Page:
October, 2015

13 Foods That Cause Bloating (and What to Eat Instead)

Bloating is when your belly feels swollen or enlarged after eating. It is usually caused by gas or other digestive issues. Bloating is very common. About 16–30% of people say they experience it regularly. Although bloating may be a symptom of a serious medical condition, it is usually caused by something in the diet. Here are 13 foods that can cause bloating, along with suggestions on what to eat instead.

1. Beans

Beans are a type of legume. They contain high amounts of protein and healthy carbs. Beans are also very rich in fiber, as well as several vitamins and minerals. However, most beans contain sugars called alpha-galactosides, which belong to a group of carbs called FODMAPs. FODMAPs (fermentable oligo-, di-, mono-saccharides and polyols) are short-chain carbohydrates that escape digestion and are then fermented by gut bacteria in the colon. Gas is a byproduct of this process. For healthy people, FODMAPs simply provide fuel for the beneficial digestive bacteria and should not cause any problems. However, for individuals with irritable bowel syndrome, another type of gas is formed during the fermentation process. This may cause major discomfort, with symptoms like bloating, flatulence, cramping and diarrhea. Soaking and sprouting the beans is a good way to reduce the FODMAPs in beans. Changing the soaking water several times can also help.

What to eat instead: Some beans are easier on the digestive system. Pinto beans and black beans may be more digestible, especially after soaking. You can also replace beans with grains, meat or quinoa.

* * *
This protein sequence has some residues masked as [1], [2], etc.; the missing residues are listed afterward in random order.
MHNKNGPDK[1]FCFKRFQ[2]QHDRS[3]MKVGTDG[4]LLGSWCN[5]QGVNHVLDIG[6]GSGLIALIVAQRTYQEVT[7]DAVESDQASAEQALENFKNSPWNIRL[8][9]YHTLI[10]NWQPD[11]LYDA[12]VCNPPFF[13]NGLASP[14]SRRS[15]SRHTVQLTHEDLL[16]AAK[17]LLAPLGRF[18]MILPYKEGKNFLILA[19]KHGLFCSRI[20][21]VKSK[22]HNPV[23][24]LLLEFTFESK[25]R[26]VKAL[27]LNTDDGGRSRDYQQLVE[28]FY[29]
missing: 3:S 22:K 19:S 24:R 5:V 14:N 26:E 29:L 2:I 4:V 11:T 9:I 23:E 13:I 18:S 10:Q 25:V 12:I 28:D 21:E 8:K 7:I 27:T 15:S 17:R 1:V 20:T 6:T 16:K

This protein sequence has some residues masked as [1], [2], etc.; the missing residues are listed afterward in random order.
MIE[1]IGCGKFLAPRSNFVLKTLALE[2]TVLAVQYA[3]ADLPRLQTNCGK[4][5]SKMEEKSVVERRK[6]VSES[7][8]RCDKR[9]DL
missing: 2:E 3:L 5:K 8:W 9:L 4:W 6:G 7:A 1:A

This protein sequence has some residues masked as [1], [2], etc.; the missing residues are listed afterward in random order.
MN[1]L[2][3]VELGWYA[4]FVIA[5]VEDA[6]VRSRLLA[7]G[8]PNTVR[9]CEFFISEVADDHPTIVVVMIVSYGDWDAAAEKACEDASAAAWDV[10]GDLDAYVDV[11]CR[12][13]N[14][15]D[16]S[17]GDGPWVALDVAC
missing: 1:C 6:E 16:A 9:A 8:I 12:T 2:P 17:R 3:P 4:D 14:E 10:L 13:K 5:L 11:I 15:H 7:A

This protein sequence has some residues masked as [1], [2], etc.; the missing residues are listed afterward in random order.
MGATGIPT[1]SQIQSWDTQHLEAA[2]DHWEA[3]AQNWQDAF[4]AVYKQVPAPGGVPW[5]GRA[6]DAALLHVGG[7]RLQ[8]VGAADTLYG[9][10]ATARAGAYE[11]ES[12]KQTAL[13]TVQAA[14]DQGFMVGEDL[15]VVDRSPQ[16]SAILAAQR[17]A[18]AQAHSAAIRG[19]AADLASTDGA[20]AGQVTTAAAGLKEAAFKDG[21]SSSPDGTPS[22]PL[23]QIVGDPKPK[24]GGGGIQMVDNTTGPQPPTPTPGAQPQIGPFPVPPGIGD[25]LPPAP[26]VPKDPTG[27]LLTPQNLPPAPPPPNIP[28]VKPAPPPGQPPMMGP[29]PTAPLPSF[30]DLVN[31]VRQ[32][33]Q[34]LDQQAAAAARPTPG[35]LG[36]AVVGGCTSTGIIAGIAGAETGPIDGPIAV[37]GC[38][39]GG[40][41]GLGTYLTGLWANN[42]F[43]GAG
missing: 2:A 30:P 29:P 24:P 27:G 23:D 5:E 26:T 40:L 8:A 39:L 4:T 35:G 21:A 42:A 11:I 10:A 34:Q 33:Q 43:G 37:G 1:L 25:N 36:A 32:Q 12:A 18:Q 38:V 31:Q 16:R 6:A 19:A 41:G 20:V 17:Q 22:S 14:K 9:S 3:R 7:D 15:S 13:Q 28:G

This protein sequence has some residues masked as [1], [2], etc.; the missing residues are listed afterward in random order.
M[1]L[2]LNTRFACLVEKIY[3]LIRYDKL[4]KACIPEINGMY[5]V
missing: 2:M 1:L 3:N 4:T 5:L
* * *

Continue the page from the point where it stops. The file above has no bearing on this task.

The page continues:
2. Lentils

Lentils are also legumes. They contain high amounts of protein, fiber and healthy carbs, as well as minerals such as iron, copper and manganese. Because of their high fiber content, they can cause bloating in sensitive individuals. This is especially true for people who are not used to eating a lot of fiber. Like beans, lentils also contain FODMAPs. These sugars may contribute to excessive gas production and bloating. However, soaking or spouting the lentils before you eat them can make them much easier on the digestive system.

What to eat instead: Light colored lentils are generally lower in fiber than darker ones, and may therefore cause less bloating.

3. Carbonated Drinks

Carbonated drinks are another very common cause of bloating. These drinks contain high amounts of carbon dioxide, a gas. When you drink one of these beverages, you end up swallowing large amounts of this gas. Some of the gas gets trapped in the digestive system, which can cause uncomfortable bloating and even cramping. What to drink instead: Plain water is always best. Other healthy alternatives include coffee, tea and fruit-flavored still water.

4. Wheat

Wheat has been highly controversial in the past few years, mainly because it contains a protein called gluten.

Despite the controversy, wheat is still very widely consumed. It is an ingredient in most breads, pastas, tortillas and pizzas, as well as baked goods like cakes, biscuits, pancakes and waffles. For people with celiac disease or gluten sensitivity, wheat causes major digestive problems. This includes bloating, gas, diarrhea and stomach pain. Wheat is also a major source of FODMAPs, which can cause digestive problems in many people. What to eat instead: There are many gluten-free alternatives to wheat, such as pure oats, quinoa, buckwheat, almond flour and coconut flour.

5. Broccoli and Other Cruciferous Vegetables

The cruciferous vegetable family includes broccoli, cauliflower, cabbage, brussels sprouts and several others. These are very healthy, containing many essential nutrients like fiber, vitamin C, vitamin K, iron and potassium. However, they also contain FODMAPs, so they may cause bloating in some people. Cooking cruciferous vegetables may make them easier to digest.

What to eat instead: There are many possible alternatives, including spinach, cucumbers, lettuce, sweet potatoes and zucchini.

6. Onions